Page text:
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Hong Kong Monetary Authority (HKMA)

Commentators agree, empty flat tax is needed to kick-start selling

Number of empty flats not sold or leased by developers rose to 9,500 at the end of last year, nearly double the 5,000 registered at the start of the year

PUBLISHED : Friday, 06 April, 2018, 8:30am
UPDATED : Friday, 06 April, 2018, 8:30am

An expected interest rate rise in June is likely to force more developers and homeowners, alike, to dig in and not sell their new and second-hand flats, adding more pressure on the Hong Kong government to introduce a levy on unoccupied properties to increase supply, according to leading market watchers.

Hong Kong Financial Secretary Paul Chan Mo-po last month unveiled the government is considering imposing the tax, in a bid to cool the city’s red-hot property prices and make more properties available.

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“It makes sense to consider such a tax, as Hong Kong has a real lack of properties, while some developers and secondary homeowners are holding back on selling some empty units,” said Clement Chan Kam-wing, managing director of accounting firm BDO.

“Many overseas cities such as Melbourne have imposed similar taxes in the hope of helping to increase supply and make prices more reasonable,” he said.

Chan said an empty flat tax may now be more urgent than ever, as a new interest rate cycle looks like developing.

“Many [developers and homeowners] may prefer to hold on, to wait and see if the interest rate rise cycle ends up being short-lived. They would only be forced into selling, if rates rise to very high levels,” Chan said.

It makes sense to consider such a tax, as Hong Kong has a real lack of properties, while some developers and secondary homeowners are holding back on selling some empty units
Clement Chan Kam-wing, managing director of accounting firm BDO

Under the current pegging system, as well as its currency, Hong Kong’s base lending interest rate (the rate at which banks borrow from the Hong Kong Monetary Authority, the HKMA) has to be synchronised with the US.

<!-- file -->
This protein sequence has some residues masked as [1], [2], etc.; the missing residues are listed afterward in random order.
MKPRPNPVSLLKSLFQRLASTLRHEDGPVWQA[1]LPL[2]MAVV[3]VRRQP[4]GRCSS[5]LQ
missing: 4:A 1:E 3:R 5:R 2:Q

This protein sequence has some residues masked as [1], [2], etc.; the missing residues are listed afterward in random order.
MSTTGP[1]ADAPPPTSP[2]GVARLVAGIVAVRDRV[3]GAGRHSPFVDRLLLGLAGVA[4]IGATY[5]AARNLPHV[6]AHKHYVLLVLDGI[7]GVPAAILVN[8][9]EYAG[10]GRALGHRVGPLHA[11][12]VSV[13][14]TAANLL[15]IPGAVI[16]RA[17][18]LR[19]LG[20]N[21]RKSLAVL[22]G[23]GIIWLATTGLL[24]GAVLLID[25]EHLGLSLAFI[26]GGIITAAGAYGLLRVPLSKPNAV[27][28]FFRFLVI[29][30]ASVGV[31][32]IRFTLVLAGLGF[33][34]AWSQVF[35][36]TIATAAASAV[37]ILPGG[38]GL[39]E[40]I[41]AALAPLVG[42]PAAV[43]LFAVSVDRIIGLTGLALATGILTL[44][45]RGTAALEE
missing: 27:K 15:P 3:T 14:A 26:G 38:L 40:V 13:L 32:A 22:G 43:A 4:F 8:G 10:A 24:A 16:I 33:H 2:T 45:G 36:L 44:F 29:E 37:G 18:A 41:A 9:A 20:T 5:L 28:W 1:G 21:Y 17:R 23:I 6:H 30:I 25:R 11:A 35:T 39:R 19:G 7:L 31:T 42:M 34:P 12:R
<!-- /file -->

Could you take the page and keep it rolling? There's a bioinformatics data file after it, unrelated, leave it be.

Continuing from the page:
HKMA last month lifted that to 2 per cent, up 25 basis points, in line with the US Federal Reserve rate, marking a sixth rise since December 2015.

Even that modest rise, however, may not be enough to convince developers and buyers to start selling, Chan added.

The latest government statistics show the number of empty flats not sold or leased by developers rose to 9,500 at the end of last year, nearly double the 5,000 registered at the start of the year.

“That increase in empty units shows there’s a need now to put pressure on developers to sell,” Chan said.

It is worth pointing out, too, that all the city’s commercial banks have remained resolute not to lift their best lending rates for individuals and companies, in line with the base rate, with those still rooted at a historical low of 5 per cent, where they have now been for a decade.

“That’s because no bank wants to take the lead and lift lending rates, as that could drive customers away.

“If and when the Fed and HKMA increase the base rate for the seventh consecutive time in June, as expected, that may force them to act,” added Jasper Lo Cho-yan, a senior vice-president at iBest, which is part of Haitong International Securities.

“The growing trade tensions between the US and China could also prompt a Hong Kong stock market sell off, and any capital outflow can then lead to lending rate rises.”

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In that case, he added, homeowners intending to sell could be forced into offloading their properties, if they started to find paying their mortgages more difficult.

The last time HSBC changed its best lending rate was back on November 10, 2008, when the lender sliced it a quarter point.

“Even the best lending rates could be raised to 5.5 or 6 per cent, still well away from what might be considered ‘painful’ levels,” Lo said. “Remember, the record high lending rate remains 19.61 per cent, in October 1981.”

He added the other obvious way of forcing more to put their properties up for sale, would be an

empty flat tax.

“If that was set high, developers may immediately put more completed flats onto the market, with more on the secondary market opting to lease or sell, too. That would immediately increase supply, and likely lead to lower prices.”

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